Alexey V. Fedorov, R. Pacanowski, S. G. H. Philander and G. Boccaletti. Princeton University (alexey@princeton.edu)

The two main components of the oceanic circulation, the wind-driven circulation of
the ventilated thermocline in the upper ocean, and the deep thermohaline circulation,
both involve meridional over-turning and poleward heat transport. The sinking of surface
waters depends critically on salinity in the second component, but in the first
sinking is induced by the winds over subduction zones. Salinity nonetheless has a
strong influence on the wind-driven circulation and hence on its transport of heat.
Today that transport is less than it would be in the absence of salinity variations because the northward surface density gradient created by the decrease in surface temperature with latitude is countered by the decrease in salinity. (Surface salinities are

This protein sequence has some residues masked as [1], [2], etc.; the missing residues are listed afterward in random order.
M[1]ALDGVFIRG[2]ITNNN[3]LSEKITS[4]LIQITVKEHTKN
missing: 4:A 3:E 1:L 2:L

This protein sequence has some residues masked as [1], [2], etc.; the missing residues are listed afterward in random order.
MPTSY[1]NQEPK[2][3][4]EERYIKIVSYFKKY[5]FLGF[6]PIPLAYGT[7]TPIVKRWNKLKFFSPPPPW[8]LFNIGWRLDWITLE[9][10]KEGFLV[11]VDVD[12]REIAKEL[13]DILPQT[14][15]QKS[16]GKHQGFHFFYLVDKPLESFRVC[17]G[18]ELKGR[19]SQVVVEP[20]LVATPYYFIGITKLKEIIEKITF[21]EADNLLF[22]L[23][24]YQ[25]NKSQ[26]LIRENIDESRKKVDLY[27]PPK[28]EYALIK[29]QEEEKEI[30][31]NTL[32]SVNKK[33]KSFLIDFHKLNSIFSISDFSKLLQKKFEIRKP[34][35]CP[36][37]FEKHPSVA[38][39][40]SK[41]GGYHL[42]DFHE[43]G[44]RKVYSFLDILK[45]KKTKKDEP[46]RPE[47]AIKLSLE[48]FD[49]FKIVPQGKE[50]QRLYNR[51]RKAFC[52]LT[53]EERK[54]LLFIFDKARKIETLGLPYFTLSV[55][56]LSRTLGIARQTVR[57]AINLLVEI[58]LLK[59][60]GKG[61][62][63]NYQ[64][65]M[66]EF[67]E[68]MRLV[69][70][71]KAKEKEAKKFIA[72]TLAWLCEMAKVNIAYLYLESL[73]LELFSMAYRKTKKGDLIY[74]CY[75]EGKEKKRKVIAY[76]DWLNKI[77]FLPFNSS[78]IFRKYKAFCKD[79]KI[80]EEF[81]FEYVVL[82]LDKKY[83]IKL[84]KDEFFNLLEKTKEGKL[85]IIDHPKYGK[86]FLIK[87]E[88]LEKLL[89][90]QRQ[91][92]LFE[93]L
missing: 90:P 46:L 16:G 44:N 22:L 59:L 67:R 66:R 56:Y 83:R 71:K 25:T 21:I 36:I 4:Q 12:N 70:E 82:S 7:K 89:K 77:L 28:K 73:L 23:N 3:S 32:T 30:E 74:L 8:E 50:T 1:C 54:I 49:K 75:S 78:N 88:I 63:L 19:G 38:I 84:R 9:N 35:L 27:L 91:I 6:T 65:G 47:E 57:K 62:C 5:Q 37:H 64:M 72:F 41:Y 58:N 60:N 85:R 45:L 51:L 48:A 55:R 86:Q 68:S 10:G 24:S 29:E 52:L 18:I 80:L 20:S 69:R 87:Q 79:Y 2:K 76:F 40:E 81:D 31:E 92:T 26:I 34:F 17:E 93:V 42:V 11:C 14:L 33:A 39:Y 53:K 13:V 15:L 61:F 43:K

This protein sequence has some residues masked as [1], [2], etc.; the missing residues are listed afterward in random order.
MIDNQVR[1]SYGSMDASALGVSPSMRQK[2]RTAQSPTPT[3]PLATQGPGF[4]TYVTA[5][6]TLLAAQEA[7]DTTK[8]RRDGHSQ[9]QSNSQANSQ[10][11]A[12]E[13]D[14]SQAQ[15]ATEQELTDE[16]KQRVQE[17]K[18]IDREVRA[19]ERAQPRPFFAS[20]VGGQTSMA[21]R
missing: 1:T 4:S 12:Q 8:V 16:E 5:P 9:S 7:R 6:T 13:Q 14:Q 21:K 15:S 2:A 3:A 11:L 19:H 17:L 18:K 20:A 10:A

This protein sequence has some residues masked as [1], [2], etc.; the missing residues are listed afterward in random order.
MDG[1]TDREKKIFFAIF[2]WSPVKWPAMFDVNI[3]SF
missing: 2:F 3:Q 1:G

high in low latitudes regions of strong evaporation, and are low in the rain belts of
higher latitudes.) To explore these matters we use an idealized ocean general circulation model that captures the main aspects of the thermocline ventilation and employs simple parameterizations of surface heat and salt fluxes. Our calculations show that a freshening of the surface waters in the extra-tropics, and the associated reduction in the meridional density gradient at the surface, can reduce the poleward heat transport and deepen the equatorial thermocline. As the freshwater forcing at the surface in high latitudes approaches a critical value, certain aspects of the wind-driven circulation change radically: the horizontal heat transport in the ocean approaches zero,
the heat budget becomes balanced locally everywhere, and the equatorial thermocline
becomes practically horizontal so that permanent El NiƱo conditions prevail in the tropics.
At that stage the wind-stress at the equator is balanced by salinity gradients in the
upper ocean. Earlier than three million years ago oceanic conditions were apparently
similar to these.

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